“So,” Elebra, arms around the shoulders of her two friends, asked, “Whose testosterone do you think you’ll liberate tonight?”
The three young women surveyed the crowd at their favourite place of alcoholic refreshment. It was the end of the working week and this neighbourhood was close enough to both workplaces and homes that almost everyone had gone home and changed before coming out again. The women were neat, prosperous looking and confident - Elebra, for instance, wore a tailored silk suit. The men were trying to impress, dressed in their ‘glad rags’ of shiny fabrics bestrewed with sequins and crystals, every one immaculately coiffed and manicured and all with the violet ‘unattached’ light shining on their testosterone restraint collars.
“One with an actual personality,” Noriga, the girl on Elebra’s left sighed, “lately all the ones I like the look of seem to have had theirs amputated.”
“You sound,” Huswayla, the third of the group, sounded almost accusing, “as if you’re looking for a keeper.”
“Well, I am,” admitted Noriga easily. “I want to have babies - cute little boys and smart little girls. I could do it on my own, but having someone at home would uncomplicate things.”
Elebra nodded her head in agreement. “True. I thought your mother was trying to get you to date the son of friend of hers.” She turned her head to her right. “Over this way girls, blond in violet and his redhead friend.”
“Dibs the redhead.” Huswayla’s contribution was short and sweet.
“Layton looks like a bulldog,” Noriga complained, “which is not bad in itself, but he simpers.”
“Ouch.” There was not much else Elebra could say but, “Let’s see if these two have a friend.”
They didn’t. After an hour or so of playing wing to their leads, Noriga excused herself to go to the ladies’. She half expected that the others would be gone by the time she got back.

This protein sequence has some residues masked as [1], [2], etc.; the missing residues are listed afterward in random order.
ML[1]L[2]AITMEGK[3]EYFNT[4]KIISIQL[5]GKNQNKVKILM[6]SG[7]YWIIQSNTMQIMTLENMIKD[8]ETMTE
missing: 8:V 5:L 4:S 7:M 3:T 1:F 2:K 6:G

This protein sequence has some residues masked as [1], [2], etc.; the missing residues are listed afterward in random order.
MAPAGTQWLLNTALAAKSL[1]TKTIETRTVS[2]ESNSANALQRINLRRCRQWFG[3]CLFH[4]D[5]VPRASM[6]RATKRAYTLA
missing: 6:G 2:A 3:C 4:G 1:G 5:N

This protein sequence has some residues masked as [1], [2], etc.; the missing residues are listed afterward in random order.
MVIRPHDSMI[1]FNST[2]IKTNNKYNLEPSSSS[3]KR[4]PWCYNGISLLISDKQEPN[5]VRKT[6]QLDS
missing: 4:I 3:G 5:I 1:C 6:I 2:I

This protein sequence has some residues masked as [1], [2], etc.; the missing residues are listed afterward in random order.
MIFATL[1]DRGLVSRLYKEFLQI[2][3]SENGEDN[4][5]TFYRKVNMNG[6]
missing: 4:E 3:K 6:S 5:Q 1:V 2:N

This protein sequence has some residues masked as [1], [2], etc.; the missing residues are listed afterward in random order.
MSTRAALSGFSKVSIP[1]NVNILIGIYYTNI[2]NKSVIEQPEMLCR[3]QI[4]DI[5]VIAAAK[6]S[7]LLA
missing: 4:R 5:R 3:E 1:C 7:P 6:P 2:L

When she emerged, their table did have other people at it and her friends were nowhere in sight.
Noriga made one last turn of the room, a fresh drink in hand, but everyone had paired off except there a man she didn’t know sitting in an alcove at the back under a blown light. His violet light glowed but he was wearing a black sweater, not an eye catching shirt. His hair was too short to be coiffed. When she stopped to look he said bluntly, “Look, you look nice enough but my mother made me come here, I’m not really interested.”
“I’m after babies,” Noriga admitted, “and my name’s Noriga. If you have a brain and a personality, I might be interested in you.”
“I’m Brail,” he stood up quietly and towered over her from the other side of the table, “and with my collar off, I’m dangerous.”
Noriga could believe it, the six or more feet of man in front of her was solid muscle, and he looked old enough that she wasn’t going to be the more mature of the two of them.
“Would you like to go somewhere we can talk and hear each other speak without shouting?” Noriga had worked on that line for days, then made a completely unplanned quip, “At least you could tell your mother that you left the bar with a woman.”
He smiled at her. It was a nice smile.